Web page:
Defining liberalism
        by Greg Boll   (gregboll@Writing.Com)
According to Webster, the word liberal is defined as "characterized by or inclining toward opinions or policies favoring progress or reform; not intolerant or prejudiced; broadminded." Liberals are not people striving toward a socialistic state. Neither do they favor abortion on demand, ipso facto. Nor are they intent on taxing all money for redistribution to "lazy bums" who make their living by mooching off the government.

Liberals, as the dictionary says, are those who desire and work for positive reform. Credit is owed them for such progressive legislation as occupational safety regulations, automobile safety rules and environmental guidelines -- many of which affect us all in positive ways each and every day. Liberals are not intolerant or prejudiced. To them we owe most of the equal rights legislation passed in the last two decades -- legislation prompted by a desire to fulfill the creed expressed in the Declaration of Independence: "We hold these truths to be self-evident, that all men are created equal..."

Some claim that liberals have placed burdens on business and industry, which have resulted in extra costs for consumers. In instances, this may be true. If so, the liberals were, nonetheless, motivated by concern for the public. They also remembered the original, intolerable conditions which prompted regulatory legislation.

Government over-regulation? Yes, in some instances the trivial regulations and additional paperwork may seem useless and unproductive. Liberals and everyone would be delighted if there were no need for government involvement in business and industry. But dare we return to those days when captains of industry were given free reign -- days which saw huge trusts, unscrupulous business practices, unfair wages, excessive work hours, and unsafe working conditions? The efforts by liberals to correct these conditions were motivated by humane concern for the workers' welfare and protection of the consumer.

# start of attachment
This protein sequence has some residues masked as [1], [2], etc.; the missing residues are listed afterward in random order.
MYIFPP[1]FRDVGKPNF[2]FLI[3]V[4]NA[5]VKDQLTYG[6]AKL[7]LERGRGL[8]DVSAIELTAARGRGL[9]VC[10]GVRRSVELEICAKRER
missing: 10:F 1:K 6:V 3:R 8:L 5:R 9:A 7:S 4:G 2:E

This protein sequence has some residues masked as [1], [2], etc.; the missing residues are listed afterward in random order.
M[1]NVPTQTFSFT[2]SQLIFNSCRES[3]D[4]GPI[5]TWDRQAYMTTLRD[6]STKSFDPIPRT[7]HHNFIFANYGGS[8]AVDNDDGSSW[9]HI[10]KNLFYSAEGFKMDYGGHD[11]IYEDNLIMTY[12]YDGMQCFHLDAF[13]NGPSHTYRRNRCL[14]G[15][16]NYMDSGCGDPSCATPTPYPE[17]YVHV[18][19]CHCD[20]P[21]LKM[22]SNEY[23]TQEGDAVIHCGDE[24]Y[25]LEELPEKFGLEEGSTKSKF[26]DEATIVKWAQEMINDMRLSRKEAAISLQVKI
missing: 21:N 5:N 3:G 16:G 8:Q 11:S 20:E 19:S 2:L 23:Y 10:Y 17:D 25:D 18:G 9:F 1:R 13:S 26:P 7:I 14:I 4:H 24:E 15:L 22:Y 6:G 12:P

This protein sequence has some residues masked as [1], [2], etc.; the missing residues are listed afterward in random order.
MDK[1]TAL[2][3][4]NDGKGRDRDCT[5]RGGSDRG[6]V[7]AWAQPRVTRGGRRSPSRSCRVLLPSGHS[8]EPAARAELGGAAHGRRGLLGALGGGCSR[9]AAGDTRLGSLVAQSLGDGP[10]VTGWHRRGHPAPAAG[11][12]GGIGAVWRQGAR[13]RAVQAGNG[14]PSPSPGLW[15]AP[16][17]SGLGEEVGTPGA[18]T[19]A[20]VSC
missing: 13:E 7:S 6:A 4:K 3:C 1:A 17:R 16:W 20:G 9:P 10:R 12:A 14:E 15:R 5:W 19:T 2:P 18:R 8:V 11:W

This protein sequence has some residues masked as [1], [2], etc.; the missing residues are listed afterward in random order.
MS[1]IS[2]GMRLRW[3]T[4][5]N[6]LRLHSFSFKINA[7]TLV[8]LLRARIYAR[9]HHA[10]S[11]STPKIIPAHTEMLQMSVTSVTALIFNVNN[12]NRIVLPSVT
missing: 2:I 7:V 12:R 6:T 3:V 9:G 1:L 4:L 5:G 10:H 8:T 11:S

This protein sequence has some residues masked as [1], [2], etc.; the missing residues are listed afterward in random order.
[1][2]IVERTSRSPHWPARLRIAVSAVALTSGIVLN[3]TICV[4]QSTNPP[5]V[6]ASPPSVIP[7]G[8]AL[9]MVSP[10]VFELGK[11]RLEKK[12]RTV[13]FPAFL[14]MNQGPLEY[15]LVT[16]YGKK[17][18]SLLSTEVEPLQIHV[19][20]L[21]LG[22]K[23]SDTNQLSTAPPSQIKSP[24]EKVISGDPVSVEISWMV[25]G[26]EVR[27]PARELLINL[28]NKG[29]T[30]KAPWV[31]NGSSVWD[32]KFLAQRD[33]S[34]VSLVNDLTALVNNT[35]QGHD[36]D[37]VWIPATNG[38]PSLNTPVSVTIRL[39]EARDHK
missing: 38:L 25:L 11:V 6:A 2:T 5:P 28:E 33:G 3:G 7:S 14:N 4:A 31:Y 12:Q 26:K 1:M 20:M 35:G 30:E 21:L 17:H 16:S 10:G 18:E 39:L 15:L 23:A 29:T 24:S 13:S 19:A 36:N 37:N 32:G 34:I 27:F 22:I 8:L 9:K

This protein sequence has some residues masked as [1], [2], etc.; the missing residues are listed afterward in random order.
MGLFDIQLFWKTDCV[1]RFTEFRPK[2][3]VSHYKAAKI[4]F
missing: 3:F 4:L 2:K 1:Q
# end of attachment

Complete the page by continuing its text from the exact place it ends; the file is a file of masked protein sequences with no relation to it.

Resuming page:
Liberals are not primarily concerned with regulating the "big bad businessman." Perhaps the best general definition of the typical liberal is one who has compassion for his fellow citizens. He sees government as one vehicle for assistance to maintain a decent standard of living for those with urgent needs. A liberal is one who sees the vast wealth of this land and realizes a need for redistribution of a limited amount of that wealth. LBJ noted, "We have enough to do it all...We're the wealthiest nation in the world. And I cannot see why, if we have the will to do it, we cannot provide for our own happiness, education, health and environment." And JFK warned, "If we do not help the many who are poor, we cannot save the few who are rich."